Olson's extinction was a dramatic extinction ‘trough’ that is a prolonged period of very low diversity after a long and sustained diversity rise and probably the result of prolonged environmental stress. Both Olson's extinction and the end-Guadalupian extinction experience a dramatic change in community diet proportions, body size and distinct faunal turnovers, from ‘pelycosaur’-rich communities to those dominated by the basal therapsid dinocephalians and finally giving way to more derived therapsids and pareiasaurs. Global and ecological diversities recover to pre-extinction levels by the end of the Permian. However, alpha diversity does not recover by reaching a pre-extinction balance; rather a new equilibrium is reached, significantly lower than the diversity of the Artinskian.
4. Across the Permo-Triassic boundary: ecosystem restructuring and recovery
(a) A fast global recovery and a slow community recovery
The global diversity rose sharply after each extinction pulse, probably the result of disaster taxa filling empty guilds. After the end-Permian event, this rapid refilling resulted in a return to pre-extinction taxonomic diversity by the Olenekian. However, this did not last, as there was a subsequent loss of nine families (figure 1).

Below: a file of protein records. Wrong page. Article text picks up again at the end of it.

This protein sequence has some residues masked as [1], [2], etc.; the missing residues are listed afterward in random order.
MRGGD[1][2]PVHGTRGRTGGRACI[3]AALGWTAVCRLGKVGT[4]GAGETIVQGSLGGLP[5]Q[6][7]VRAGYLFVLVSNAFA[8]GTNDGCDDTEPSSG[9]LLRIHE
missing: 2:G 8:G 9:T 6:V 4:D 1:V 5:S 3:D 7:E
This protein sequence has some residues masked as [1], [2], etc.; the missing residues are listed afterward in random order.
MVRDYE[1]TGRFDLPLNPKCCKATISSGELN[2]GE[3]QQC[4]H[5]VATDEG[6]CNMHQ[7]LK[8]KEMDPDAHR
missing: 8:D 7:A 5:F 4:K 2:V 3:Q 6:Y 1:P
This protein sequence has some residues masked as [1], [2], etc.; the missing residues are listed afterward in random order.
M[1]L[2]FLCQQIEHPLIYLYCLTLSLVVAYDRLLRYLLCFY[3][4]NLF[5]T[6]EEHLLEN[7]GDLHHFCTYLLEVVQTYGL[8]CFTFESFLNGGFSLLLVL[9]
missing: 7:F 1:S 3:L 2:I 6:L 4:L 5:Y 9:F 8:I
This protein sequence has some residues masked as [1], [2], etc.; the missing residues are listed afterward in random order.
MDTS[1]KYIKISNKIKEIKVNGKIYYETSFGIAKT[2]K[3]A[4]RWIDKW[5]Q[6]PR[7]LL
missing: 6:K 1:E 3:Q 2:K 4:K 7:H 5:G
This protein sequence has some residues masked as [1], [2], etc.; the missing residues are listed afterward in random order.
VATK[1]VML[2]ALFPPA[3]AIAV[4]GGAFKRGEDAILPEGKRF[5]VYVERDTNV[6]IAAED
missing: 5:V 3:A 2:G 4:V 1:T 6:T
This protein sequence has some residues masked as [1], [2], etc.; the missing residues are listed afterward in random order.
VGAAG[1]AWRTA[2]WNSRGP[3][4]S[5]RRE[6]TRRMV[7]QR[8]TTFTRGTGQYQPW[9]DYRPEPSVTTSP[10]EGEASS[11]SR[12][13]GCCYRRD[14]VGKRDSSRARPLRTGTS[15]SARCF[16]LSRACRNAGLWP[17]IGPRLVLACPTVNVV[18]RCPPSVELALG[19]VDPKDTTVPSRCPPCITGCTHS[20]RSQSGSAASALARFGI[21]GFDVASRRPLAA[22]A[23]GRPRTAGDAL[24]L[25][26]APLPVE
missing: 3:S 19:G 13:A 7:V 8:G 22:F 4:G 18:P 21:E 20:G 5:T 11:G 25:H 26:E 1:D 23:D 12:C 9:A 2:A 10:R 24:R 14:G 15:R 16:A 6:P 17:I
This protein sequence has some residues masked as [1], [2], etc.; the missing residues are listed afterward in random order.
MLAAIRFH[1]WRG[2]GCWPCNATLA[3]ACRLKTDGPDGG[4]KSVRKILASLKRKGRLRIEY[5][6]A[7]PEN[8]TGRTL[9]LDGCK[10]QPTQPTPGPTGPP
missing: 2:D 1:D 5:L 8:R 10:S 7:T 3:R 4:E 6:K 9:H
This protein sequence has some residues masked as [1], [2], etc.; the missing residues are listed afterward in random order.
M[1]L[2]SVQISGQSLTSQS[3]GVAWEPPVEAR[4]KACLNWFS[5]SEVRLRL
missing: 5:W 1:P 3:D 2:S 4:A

Until the Carnian, community diversity never reached the highest observed in Artinskian faunas. Though the end-Permian extinction pulse had the most dramatic global effect, it does not appear to have impacted the diversity within individual communities as badly as the first Guadalupian pulse. It seems to have ‘thinned out’ families rather than destroyed them completely and the average number of tetrapod families lost is only 1.5 from each community (figure 1).
A look at the community diversification rate helps explain the slow recovery of tetrapods in the Triassic (figure 2). Since the Viséan, there have been three distinct periods of diversification interrupted by three major extinctions, in the Late Pennsylvanian, Middle Permian and End Permian. During the periods of diversification (with the exception of the Moscovian), fewer than one family was added every Myr, representing a slow but steady rate of community-level diversification. For the four stages following the Late Pennsylvanian extinction, an average of one family was added every 4 Myr. Then for four stages after Olson's extinction, this rate increased to one family added every 3 Myr. But oddly, for the four stages immediately following the end-Permian extinction, a period of 35 Myr, the familial diversification rate dips in and out of the negative realm and results in an average of one additional family every 25 Myr. Outside the three mass extinction events, this is the lowest rate of tetrapod diversification since their origin in the Frasnian.
(b) Ecological recovery